In GOP response, Sen. Scott says US isn’t racist

Politics

WASHINGTON (NewsNation Now) — U.S. Sen. Tim Scott said, “America is not a racist country” as he delivered the Republican Party’s response to President Joe Biden’s address to Congress Wednesday evening.

Scott recounted his rise from a low-income family and “the pain” of repeatedly being pulled over by police while driving but said, “Hear me clearly: America is not a racist country.”

Biden and other Democrats have cited institutional racism as a major national problem.

While acknowledging that “our healing is not finished,” Scott suggested that Democrats and liberals have turned the race issue upside down.

“It’s backwards to fight discrimination with different discrimination,” he said, without providing examples of what he meant. “And it’s wrong to try to use our painful past to dishonestly shut down debates in the present.”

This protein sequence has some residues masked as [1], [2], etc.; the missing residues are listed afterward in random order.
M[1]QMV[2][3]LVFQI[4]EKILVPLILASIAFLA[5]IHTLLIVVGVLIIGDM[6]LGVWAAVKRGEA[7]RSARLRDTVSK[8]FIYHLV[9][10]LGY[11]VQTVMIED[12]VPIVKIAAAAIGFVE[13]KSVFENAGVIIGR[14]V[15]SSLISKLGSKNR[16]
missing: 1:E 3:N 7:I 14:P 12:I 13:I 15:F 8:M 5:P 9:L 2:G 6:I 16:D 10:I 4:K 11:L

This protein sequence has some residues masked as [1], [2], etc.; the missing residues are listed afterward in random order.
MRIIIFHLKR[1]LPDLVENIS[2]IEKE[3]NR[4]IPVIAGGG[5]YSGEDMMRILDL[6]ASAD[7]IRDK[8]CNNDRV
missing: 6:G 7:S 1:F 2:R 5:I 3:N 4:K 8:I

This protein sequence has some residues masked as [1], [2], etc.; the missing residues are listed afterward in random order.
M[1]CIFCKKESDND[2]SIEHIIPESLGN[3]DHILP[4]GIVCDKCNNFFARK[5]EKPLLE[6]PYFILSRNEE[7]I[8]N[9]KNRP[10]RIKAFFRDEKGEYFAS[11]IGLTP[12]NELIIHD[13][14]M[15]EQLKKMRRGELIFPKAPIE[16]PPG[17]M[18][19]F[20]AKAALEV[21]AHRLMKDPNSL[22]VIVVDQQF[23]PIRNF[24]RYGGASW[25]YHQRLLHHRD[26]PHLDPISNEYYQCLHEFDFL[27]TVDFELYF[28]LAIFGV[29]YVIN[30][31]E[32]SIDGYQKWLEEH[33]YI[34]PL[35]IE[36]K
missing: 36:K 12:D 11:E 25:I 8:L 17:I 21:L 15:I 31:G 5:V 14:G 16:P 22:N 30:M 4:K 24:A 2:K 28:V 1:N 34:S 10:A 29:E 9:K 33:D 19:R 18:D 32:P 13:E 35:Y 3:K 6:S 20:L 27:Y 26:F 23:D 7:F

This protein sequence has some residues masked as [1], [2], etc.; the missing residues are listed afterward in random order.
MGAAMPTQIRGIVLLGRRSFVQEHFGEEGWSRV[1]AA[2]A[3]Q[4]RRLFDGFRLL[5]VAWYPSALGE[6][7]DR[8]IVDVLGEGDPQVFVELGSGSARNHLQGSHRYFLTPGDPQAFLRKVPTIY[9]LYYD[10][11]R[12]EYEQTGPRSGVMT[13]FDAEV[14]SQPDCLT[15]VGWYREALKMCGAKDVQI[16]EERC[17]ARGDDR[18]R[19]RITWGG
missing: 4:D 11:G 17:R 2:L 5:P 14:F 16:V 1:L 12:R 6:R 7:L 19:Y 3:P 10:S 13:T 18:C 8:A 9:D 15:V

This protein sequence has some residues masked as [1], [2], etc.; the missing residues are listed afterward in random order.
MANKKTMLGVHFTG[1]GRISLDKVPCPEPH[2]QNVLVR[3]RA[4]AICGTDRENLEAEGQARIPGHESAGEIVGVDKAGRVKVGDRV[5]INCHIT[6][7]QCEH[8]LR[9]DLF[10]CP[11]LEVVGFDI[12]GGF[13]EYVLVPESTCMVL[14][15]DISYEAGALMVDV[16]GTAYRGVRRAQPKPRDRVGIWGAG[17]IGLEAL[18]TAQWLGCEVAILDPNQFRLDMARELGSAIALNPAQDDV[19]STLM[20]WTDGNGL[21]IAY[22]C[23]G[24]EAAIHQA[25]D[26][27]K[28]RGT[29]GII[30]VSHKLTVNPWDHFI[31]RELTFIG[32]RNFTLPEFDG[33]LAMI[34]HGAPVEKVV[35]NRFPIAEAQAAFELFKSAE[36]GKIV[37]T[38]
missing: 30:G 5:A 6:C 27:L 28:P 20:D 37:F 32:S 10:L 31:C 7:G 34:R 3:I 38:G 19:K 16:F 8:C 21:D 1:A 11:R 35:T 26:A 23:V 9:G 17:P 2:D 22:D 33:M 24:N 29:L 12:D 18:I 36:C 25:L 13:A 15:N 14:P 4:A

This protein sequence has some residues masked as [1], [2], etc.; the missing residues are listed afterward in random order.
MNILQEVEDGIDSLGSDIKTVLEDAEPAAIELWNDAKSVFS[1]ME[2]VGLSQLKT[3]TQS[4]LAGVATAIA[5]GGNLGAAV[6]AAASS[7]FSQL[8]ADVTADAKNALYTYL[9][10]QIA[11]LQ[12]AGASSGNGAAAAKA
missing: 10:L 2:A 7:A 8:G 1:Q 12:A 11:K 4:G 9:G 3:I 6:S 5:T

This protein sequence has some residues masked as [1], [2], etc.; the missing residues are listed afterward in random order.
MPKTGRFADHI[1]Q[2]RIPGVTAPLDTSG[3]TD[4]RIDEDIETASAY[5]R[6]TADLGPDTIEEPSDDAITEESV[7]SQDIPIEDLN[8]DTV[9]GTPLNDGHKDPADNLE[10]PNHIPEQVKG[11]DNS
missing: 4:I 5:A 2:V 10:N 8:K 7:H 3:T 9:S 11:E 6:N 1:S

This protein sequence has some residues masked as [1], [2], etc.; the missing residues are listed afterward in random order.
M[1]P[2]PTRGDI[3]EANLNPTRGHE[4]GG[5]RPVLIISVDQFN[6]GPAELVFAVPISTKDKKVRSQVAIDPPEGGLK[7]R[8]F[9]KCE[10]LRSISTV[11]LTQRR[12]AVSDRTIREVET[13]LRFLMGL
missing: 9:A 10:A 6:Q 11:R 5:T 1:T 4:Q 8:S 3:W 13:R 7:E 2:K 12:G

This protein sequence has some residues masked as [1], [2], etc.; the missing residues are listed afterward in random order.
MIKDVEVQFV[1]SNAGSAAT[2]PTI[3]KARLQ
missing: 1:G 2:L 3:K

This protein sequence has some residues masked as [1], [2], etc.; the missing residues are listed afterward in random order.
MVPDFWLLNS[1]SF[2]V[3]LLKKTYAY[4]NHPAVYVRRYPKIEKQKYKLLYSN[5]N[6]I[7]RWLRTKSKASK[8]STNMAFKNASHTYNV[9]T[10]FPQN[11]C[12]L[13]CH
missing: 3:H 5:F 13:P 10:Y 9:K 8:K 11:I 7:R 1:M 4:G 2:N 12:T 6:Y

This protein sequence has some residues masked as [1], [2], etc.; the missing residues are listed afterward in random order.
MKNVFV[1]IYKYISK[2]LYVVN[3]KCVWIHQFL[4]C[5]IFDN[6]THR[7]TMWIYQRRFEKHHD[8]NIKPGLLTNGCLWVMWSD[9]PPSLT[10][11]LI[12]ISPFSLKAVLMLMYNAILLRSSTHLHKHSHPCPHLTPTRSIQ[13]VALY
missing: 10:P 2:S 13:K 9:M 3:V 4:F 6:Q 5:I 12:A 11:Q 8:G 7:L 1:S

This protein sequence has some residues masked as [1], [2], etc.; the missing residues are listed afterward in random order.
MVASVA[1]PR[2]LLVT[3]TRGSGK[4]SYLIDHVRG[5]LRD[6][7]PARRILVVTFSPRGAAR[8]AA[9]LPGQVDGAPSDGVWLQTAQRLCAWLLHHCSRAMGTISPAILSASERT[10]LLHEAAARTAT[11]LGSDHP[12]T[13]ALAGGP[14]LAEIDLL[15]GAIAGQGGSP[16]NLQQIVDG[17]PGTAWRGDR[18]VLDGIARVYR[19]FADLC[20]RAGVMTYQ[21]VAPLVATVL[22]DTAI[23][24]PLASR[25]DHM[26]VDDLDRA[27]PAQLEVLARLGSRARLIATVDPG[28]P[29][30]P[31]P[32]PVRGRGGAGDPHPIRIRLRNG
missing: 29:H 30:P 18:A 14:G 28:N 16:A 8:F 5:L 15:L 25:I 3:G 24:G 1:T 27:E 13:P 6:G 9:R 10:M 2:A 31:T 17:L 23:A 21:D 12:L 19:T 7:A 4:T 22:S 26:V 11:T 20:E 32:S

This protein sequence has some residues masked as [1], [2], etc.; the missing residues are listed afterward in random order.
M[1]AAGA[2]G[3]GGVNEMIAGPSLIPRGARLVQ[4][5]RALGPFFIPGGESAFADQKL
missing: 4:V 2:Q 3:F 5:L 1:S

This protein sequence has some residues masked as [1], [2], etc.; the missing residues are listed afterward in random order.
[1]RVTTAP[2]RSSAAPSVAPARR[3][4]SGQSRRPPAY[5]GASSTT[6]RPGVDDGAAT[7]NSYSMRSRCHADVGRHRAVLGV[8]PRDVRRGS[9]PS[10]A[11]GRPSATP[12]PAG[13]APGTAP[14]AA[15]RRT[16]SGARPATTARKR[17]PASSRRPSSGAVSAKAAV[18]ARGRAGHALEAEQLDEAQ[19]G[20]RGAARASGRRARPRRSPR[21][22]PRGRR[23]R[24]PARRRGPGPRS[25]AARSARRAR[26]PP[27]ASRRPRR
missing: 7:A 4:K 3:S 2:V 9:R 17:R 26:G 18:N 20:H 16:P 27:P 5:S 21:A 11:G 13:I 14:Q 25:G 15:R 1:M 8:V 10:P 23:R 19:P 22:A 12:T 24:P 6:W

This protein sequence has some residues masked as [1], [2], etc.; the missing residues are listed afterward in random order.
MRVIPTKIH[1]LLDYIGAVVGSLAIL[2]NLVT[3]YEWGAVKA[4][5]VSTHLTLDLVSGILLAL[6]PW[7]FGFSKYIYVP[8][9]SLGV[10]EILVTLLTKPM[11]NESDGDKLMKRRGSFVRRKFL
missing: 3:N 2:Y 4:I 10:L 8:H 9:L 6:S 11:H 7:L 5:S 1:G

He added, “Race is not a political weapon to settle every issue the way one side wants.”

The South Carolina senator also criticized Democrats for refusing to open schools earlier amid the pandemic and shifted credit away from the Biden administration for the drop in COVID-19 cases and rising vaccination rates.

“Locking vulnerable kids out of the classroom is locking adults out of their future. Our public schools should have reopened months ago. Other countries’ did. Private and religious schools did. Science has shown for months that schools are safe,” Scott said.

“This administration inherited a tide that had already turned,” Scott said. “The coronavirus is on the run!”

Scott credited the previous administration of Donald Trump with rolling out a vaccine. At the time President Trump left office 16,525,281 vaccines had been administered to Americans. Today, that number stands at 234,639,414.

The 10-year veteran of Congress pointed to low unemployment numbers among minorities before the pandemic began as proof that the country was headed in the right direction before March 2020. He added the 2017 tax cut, which President Biden derided in his speech, was part of the solution.

“Our best future won’t come from Washington schemes or socialist dreams. It will come from you — the American people,” he said.

The Associated Press contributed to this report.

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